Spring break in Europe: 1st of a series

As a teacher, I get quite a few weeks off every year (not as many as you might think, but that’s another discussion). Travel abroad during the summer months and around Christmas is expensive and crowded. So Mrs. D and I have often used my week off in the spring to travel, usually adding a Friday or Monday to make a 10-day trip.

We’ve taken 7 spring break trips to Europe (plus a winter break trip to Spain) beginning with a visit to France with the kids in 1999. People tell me they wouldn’t go for that short amount of time, but it’s actually quite nice if you take it for what it is and don’t plan to do too much. I’ve learned through experience that it can be unnecessarily stressful and tiring if you have an unrealistic itinerary.

We hadn’t gone on any vacation for 3 years. Airfares had been high, the exchange rate not great, and home repairs and improvements were eating up funds. But it was time to go somewhere again. We decided that if a decent airfare popped up, we’d grab it. $900 – $1,000 was too much, and that’s where they hovered for a few weeks. Finally, when a $645 fare from MSP to Amsterdam appeared, we grabbed it.

So we decided on 3 cities we hadn’t been to — Amsterdam, Bruges and Brussels. (Mrs D had been to Amsterdam many years ago)

After arriving at Amsterdam’s Schiphol Airport at about 8:30 AM on Saturday, we hopped on a train at the convenient airport station and headed for Brussels.

From the train between Amsterdam and Brussels

The first day after an overnight flight is a tired, bleary-eyed affair, so rather than stumble around Amsterdam waiting for our hotel room to be available, we decided to watch the countryside go by for 2 and a half more hours, then start the week in Belgium and work our way back to Amsterdam.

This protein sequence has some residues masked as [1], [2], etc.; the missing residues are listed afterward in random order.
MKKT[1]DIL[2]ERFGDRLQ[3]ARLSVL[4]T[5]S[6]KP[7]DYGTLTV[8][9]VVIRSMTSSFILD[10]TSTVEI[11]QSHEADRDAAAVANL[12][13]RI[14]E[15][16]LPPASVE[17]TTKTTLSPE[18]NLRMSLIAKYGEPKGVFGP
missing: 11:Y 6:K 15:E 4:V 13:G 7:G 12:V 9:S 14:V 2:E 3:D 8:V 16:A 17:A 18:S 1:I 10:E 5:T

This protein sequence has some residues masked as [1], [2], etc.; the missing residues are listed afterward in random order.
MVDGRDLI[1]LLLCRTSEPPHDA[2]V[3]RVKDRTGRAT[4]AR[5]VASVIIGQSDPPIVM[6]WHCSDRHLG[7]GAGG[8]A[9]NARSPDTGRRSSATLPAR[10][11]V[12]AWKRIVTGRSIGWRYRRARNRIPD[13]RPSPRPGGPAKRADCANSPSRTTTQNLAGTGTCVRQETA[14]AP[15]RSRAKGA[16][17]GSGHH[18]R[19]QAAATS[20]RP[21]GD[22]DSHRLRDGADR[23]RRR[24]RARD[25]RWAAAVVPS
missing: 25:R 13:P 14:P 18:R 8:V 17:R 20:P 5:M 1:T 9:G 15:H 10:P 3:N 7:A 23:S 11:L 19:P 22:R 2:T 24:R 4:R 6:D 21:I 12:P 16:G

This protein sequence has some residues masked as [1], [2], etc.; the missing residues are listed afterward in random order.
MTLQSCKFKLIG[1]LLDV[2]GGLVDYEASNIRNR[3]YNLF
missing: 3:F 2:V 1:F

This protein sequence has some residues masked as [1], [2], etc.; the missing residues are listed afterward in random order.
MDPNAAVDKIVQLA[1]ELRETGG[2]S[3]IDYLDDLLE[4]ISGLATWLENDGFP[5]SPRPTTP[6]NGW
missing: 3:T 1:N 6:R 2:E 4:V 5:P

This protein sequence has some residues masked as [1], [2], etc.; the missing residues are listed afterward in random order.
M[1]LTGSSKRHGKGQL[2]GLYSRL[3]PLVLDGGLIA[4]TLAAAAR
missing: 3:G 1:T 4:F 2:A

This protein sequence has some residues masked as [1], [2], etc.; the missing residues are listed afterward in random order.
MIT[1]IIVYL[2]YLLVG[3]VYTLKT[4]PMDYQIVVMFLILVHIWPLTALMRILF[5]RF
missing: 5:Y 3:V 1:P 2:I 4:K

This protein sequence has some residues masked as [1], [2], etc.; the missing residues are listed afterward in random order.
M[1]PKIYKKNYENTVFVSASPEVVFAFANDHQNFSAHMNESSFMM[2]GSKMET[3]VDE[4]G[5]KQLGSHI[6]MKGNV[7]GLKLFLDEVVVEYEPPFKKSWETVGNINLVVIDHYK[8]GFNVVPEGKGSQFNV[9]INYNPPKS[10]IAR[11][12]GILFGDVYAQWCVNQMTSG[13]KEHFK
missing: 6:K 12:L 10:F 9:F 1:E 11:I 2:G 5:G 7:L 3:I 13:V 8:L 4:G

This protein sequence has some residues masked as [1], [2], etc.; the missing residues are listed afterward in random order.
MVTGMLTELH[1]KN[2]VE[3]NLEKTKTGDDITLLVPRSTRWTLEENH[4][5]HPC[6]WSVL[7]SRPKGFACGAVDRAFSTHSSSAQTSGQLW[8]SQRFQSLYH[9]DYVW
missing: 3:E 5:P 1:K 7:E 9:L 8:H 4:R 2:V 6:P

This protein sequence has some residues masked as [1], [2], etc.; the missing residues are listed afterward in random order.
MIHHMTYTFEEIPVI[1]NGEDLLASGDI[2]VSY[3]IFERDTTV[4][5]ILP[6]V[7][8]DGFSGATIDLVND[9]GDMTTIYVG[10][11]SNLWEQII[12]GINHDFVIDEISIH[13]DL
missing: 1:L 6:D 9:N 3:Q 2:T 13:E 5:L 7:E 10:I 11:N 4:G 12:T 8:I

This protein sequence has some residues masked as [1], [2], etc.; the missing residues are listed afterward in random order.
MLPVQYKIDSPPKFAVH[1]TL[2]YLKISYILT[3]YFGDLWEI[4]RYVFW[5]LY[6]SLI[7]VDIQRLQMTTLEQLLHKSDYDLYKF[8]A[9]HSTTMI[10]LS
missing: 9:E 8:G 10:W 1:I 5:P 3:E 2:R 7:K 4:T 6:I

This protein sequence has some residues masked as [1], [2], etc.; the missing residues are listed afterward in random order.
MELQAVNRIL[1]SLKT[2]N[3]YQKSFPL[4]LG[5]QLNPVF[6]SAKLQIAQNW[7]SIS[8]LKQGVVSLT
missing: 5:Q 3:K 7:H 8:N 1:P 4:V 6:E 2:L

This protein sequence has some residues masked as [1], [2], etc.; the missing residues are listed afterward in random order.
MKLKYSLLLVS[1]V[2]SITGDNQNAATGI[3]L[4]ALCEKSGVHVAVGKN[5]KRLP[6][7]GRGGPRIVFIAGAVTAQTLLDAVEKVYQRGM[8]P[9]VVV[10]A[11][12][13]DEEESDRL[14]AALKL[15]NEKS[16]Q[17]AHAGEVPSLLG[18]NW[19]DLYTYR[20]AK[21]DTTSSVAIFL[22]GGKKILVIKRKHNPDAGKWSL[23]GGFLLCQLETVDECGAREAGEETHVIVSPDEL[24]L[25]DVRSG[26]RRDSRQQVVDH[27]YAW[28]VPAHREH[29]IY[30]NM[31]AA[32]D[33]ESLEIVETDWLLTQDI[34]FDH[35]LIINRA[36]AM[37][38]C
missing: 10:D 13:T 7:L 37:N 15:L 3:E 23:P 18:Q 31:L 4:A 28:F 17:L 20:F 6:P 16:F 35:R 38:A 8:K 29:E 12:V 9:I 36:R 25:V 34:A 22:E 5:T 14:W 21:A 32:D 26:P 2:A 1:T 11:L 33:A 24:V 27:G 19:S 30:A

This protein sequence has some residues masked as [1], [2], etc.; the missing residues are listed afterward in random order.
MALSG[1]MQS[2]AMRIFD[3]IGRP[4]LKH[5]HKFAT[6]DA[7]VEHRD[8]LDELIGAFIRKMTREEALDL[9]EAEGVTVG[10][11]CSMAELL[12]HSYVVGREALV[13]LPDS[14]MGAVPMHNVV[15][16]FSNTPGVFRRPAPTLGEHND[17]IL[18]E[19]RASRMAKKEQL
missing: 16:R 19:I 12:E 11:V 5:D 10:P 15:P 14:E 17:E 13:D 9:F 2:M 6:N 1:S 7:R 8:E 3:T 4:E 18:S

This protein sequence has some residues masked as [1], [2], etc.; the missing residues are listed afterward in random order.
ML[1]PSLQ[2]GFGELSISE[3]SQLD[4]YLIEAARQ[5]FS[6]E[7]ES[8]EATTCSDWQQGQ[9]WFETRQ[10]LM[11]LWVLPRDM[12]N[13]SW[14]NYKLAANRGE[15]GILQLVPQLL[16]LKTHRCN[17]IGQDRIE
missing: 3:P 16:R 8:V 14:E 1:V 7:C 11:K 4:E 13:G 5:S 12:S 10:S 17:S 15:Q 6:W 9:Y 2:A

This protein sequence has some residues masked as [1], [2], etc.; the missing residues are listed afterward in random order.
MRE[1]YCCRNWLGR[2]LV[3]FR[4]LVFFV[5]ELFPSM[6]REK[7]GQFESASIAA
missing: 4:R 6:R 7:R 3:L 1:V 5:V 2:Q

We rode past early-blooming bulb fields.


I’ve rented cars in Europe several times, but the train has a lot of advantages, especially if you’re spending a large amount of time in cities. First and foremost, it’s relaxing. You just float along and look at the scenery. It’s not always beautiful, but it’s usually interesting.

There's a fair amount of this kind of scenery on the train, too. In many areas, Europe is just as ugly as the U.S.

I think this guy was trying to race us.

My first mishap of the trip happened as the train pulled into the station in Brussels. I realized my new jacket (the only one I had brought) was not in the luggage rack with my suitcase. Who knows why. There were multiple opportunities for forgetfulness between Amsterdam and here and anybody who knows me knows that I will take advantage of every opportunity to leave something behind. Oh well . . . or I should say, “C’est La Vie”. I was in Bruxelles and it was going to be fun — jacket or not.

I’ll post soon about our two days in the city of waffles, cartoons, pommes frites, beer, and a certain little boy who urinates all over town. Au revoir!

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9 thoughts on “Spring break in Europe: 1st of a series

  1. A terrific post, terrific pictures, and I’m a worthy competitor in the leaving-things-behind. Like an expensive Burberry raincoat in Italy. We too would rather just hang out in a few places rather than try grand tours. And we love trains. My driving is bad enough in Minneapolis without perfecting my techniques in Europe! Keep ’em coming.

    • Reid – You and Cindy and your trips to France were our original inspirations to start going to Europe. You gave me the best advice when we were hesitating. You said, ”All you have to do is get on a plane”. Thanks.

  2. Great photos, Steve! I spent much time at Cafe DNA in Bruxelles in 1986. Yes, I was there when Chernobyl blew up….

    I could not find a bad beer in Bruxelles! And ate tons of pomme frites! And met a beautiful guy named Phillippe in a museum whom I still think about.

    I loved how one side of the street, people spoke Dutch and the other French…

  3. Steve: The Belgians opened our first business In South Charleston making window glass for homes in the early 1900’s -we have honored them with a Belgian display at the city’s interpretive center next door to the La Belle theater. Several descendants of these early families still live in South Charleston. Check out our facebook page south Charleston Museum. You are so fortunate to be able to travel and visit these interesting places. I love your photos. I authored a book through Arcadia publishing out of South Carolina to raise funds for our museum it is entitled “South Charleston” and has several photos of the city’s early Belgian families. My best to you, Judy

  4. Pingback: Too early to tiptoe through tulips – but still a great bike ride | Trying to pay attention

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